In our previous article, we have gone through the installation steps of RHEL/CentOS, and the basic configuration of SANnav. This article will further focus on implementing the prerequisites and installing SANnav Management Portal.
- If you are not the owner of the server, make sure to have the root privileges on your Linux system.
- Uninstall other applications from your server.
- If you have previously installed Docker, uninstall it.
- ‘Ensure that the entire physical server (boot, log, and data) runs on a single partition. In my case, I have 3 partitions and an LVM but I’m using virtual disks on the underlying layer.
- Ensure that lsof and nslookup packages are installed on the server.
- To install, use the command:
yum install lsof, bind-utils
- The ‘umask’ for the root user must be set to 0022.
- By default root has already this value, if not use the following command to change it:
- Open /etc/security/limits.conf and add the following line at the end: elasticsearch – nofile – 65536
- Port 22 is by default in use for SSH. You either keep it for SSH and use it for SANNav repository or change it to another port. To change the default SSH configuration, open /etc/ssh/sshd_config, uncomment #port 22 and change it to 8022.
Restart SSHD service using the command:
systemctl restart sshd
- Port 80 must also be available. If you are using a firewall in your environment, make sure to open the ports. I would recommend to disable the firewall during installation and enable it after implementing SANnav. See also firewall requirements on the guide.
- It is required to have IP forwarding enabled. You can verify using the following command:
To enable IP Forwarding permanently, open the /etc/sysctl.conf file and add the following lines:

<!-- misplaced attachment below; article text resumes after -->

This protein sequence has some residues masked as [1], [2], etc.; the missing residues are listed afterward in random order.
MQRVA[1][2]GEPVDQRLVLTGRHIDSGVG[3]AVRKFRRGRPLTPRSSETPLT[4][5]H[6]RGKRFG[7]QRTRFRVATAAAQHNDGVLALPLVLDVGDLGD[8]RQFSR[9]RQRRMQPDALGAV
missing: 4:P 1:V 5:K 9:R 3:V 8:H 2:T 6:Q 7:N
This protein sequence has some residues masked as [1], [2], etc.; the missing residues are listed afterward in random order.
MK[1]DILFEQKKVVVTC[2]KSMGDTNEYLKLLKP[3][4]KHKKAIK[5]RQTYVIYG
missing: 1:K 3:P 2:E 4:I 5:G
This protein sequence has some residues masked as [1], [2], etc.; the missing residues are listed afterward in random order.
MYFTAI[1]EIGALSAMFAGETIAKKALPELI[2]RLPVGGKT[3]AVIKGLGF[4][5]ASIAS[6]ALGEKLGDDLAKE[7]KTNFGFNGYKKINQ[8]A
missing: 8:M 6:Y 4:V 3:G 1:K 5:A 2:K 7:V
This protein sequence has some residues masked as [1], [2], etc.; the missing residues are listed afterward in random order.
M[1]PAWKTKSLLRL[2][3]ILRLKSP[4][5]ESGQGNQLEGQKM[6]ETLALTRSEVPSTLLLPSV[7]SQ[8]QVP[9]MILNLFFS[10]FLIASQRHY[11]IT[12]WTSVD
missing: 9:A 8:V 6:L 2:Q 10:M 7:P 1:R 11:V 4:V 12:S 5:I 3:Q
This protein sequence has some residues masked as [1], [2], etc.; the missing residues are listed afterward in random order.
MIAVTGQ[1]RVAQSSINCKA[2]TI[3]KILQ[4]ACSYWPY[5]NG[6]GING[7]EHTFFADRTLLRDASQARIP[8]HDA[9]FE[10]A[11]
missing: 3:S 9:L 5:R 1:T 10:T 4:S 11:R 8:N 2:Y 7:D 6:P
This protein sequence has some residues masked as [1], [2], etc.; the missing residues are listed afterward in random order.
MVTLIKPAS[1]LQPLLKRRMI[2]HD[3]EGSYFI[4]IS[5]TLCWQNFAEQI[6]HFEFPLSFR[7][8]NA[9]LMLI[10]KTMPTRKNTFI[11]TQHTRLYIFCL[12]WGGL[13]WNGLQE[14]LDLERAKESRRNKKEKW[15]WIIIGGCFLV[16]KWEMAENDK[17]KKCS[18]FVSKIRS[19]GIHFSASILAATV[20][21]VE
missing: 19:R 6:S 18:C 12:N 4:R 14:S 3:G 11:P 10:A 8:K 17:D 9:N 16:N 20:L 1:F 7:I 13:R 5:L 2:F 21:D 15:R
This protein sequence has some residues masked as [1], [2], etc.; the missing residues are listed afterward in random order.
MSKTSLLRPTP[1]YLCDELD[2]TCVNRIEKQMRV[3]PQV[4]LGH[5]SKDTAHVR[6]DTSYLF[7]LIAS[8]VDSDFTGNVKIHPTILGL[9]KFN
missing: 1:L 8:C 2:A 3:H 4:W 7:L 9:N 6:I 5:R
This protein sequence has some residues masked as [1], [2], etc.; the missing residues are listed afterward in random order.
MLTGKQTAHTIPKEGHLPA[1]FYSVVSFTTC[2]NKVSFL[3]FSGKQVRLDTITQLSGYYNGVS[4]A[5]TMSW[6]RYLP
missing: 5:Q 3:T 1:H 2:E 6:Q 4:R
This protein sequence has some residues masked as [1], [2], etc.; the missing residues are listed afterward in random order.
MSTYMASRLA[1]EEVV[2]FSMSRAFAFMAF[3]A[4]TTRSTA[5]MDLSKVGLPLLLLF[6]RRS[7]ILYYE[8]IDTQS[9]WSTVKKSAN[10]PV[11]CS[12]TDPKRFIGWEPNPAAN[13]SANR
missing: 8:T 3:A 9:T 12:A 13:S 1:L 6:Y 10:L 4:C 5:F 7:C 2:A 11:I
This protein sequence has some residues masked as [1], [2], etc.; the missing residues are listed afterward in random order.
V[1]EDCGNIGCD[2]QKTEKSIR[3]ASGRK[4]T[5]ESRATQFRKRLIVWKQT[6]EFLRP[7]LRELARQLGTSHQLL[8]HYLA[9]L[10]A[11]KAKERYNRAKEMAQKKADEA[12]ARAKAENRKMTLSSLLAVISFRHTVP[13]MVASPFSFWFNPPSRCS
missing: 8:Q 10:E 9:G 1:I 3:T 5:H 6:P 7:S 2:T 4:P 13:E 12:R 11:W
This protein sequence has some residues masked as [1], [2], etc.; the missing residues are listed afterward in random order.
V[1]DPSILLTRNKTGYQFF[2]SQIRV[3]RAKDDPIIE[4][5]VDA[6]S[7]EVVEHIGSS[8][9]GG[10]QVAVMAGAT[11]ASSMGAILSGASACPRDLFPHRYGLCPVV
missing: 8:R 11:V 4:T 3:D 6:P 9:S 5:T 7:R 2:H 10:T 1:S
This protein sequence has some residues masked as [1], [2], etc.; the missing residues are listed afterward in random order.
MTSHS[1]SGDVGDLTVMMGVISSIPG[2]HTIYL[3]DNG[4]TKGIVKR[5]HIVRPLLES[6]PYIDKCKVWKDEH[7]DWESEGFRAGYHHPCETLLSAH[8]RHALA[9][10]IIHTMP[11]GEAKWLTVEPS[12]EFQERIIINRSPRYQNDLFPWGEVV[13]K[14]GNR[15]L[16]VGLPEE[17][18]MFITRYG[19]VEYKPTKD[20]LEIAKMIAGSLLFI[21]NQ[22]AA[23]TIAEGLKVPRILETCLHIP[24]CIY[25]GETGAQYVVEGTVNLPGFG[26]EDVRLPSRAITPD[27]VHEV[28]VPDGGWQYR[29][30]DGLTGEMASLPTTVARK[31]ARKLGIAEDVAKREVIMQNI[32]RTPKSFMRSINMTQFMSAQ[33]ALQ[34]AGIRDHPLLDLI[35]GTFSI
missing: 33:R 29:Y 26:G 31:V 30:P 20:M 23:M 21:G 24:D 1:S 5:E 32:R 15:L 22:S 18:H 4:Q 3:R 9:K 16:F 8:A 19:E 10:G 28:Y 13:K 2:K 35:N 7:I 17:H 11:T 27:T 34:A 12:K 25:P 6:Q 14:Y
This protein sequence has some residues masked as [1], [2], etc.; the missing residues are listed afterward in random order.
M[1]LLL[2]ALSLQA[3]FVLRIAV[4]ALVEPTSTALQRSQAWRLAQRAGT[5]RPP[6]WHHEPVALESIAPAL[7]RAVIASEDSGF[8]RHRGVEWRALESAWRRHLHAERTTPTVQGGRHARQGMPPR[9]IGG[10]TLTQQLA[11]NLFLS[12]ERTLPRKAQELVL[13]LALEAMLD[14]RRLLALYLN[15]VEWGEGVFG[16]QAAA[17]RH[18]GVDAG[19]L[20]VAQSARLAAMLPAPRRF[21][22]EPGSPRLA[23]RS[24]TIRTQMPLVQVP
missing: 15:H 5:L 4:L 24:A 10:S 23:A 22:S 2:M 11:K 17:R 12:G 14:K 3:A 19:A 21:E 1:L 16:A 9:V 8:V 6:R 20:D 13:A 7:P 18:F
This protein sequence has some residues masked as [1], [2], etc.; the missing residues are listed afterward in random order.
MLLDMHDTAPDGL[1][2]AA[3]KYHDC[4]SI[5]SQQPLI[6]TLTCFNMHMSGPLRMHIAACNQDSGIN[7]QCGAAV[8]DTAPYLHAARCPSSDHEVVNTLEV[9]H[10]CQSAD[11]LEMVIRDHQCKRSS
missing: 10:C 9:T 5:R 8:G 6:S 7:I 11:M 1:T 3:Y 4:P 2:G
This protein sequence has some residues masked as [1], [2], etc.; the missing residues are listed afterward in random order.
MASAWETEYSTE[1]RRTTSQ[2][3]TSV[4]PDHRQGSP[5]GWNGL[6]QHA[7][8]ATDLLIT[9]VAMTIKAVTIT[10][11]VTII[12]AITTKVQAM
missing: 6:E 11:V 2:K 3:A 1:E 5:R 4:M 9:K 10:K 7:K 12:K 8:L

# Enable IP Forwarding for SANnav
net.ipv4.ip_forward = 1
- Ensure that hostname -i resolves to an IP address. If your server is in your domain, hostname -f must resolve to an FQDN.
- Ensure that nslookup is successful when launched against other servers.
If not, verify that /etc/hosts, /etc/nsswitch.conf and that your network card interface is valid.
Installing SANnav Management Portal
I have already downloaded the .tar.gz (compressed packaged) file of SANnav. Using WinSCP I transferred it from my Windows computer to the /root/ directory of the RHEL server.
- Locate the file you downloaded and extract it using the command:
tar -xvzf Portal_2.0.0-distribution.tar.gz
- Inside the /bin/diag there is a script which tests the prerequisites. Go to Portal_2.0.0_rc_bld204/bin/diag/ and launch preinstall_system_check.sh
- On the screenshot above, the check claims that nslookup failed but it’s a false positive warning. Didn’t check further but it’s probably due to the package name having another name under RHEL. Launching nslookup commands towards my hosts works like a charm.
- To start the installation script, go to /<copied folder>/bin and launch install-single-node-server.sh.
- On the following screen, accept the License Agreement to continue the installation.
- Once the installation of Docker is completed, the setup will proceed with SANnav installation.
- At a certain point, you are asked to select the method of communication between SANnav Management Portal and SAN Switches. If you don’t plan to use https and your switches are not configured, select 0 for http. If your switches are already using https connections, select option 1. Optionally you can also select 2 which is https then http.
- The setup will continue for about 20 minutes. Once it has completed you can launch the client web page on http://<your sever ip>
In my next post, I will document the procedure to implement TLS/SSL certificates on SANnav Management Portal.
To enable https protocol on your Brocade switches, use the steps as described on Enable HTTPS protocol on Brocade switches.
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